Texts–and the stories and teachings they contained–travelled far along the Silk Road in the hands of merchants, missionaries, monastic communities and many more. The intricate itineraries and the many languages and scripts used on the way have received much attention, and we can therefore follow some of the stages and versions that stories like the Barlaam and Josaphat (as it was known in the West) went through in its long journey from Sanskrit India to e.g. Norse-writing Norway. But in studies of such transfer of texts, translation has mainly been seen as a linguistic enterprise, requiring language skills and linguistic strategies of translators. The present paper aims at involving also material aspects of this process, focusing on the material conditions into which texts were inscribed on the way. The transformation from stringed palm leaves, to single parchment leaves or rolls, and then to bound codices also had an impact on the structure, presentation and symbolic value of these texts. Layout, the place and possibility of illuminations, as well as the portability and physical resilience of the written text all depended on the traditional manners of book production, and these varied immensely over the expanse of the Silk Road. Being authoritative to various degrees in themselves, texts entered, when translated and re-circulated, into a universe of multiple authority holders where translators (in a broad sense) would have to reinvent authoritative presentations of the new text, acting in many ways as vendors of it. This would in itself imply a–brief–authoritative position, comparable to the ‘authority of the seller’ auctoritas venditoris, as expressed in Roman law.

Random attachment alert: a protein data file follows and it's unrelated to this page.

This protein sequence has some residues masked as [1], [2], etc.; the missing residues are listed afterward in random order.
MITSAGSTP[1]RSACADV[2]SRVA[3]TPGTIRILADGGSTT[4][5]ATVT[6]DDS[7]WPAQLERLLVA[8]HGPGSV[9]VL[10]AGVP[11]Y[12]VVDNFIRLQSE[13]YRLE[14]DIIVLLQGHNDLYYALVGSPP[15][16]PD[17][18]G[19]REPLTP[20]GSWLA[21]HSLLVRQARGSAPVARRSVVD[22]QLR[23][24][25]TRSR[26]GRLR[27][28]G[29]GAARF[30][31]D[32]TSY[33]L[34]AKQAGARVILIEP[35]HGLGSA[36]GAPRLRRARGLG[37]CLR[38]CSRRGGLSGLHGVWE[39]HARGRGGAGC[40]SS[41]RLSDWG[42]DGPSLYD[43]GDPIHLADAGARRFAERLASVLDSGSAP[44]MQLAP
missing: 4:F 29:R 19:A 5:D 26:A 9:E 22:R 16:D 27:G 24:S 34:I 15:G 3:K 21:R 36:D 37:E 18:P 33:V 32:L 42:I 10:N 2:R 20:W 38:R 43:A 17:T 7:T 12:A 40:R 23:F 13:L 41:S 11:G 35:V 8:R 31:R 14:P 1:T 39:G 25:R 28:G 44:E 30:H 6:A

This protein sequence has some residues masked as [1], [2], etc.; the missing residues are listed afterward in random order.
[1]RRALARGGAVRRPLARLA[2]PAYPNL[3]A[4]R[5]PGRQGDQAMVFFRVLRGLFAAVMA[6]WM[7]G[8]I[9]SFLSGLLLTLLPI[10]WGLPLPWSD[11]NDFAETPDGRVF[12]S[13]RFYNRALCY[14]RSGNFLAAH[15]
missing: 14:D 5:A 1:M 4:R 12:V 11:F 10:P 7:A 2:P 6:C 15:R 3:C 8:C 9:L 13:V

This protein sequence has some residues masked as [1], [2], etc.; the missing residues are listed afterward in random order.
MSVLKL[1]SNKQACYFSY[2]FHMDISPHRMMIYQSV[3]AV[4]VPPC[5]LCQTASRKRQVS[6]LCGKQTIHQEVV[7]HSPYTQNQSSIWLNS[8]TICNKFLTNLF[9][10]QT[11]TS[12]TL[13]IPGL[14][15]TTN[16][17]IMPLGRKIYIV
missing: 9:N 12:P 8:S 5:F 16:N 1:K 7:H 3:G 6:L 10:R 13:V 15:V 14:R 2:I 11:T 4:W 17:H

|Tidsskrift||Postscripts: The Journal of Sacred Texts and Contemporary Worlds|
|Status||Udgivet - 2018|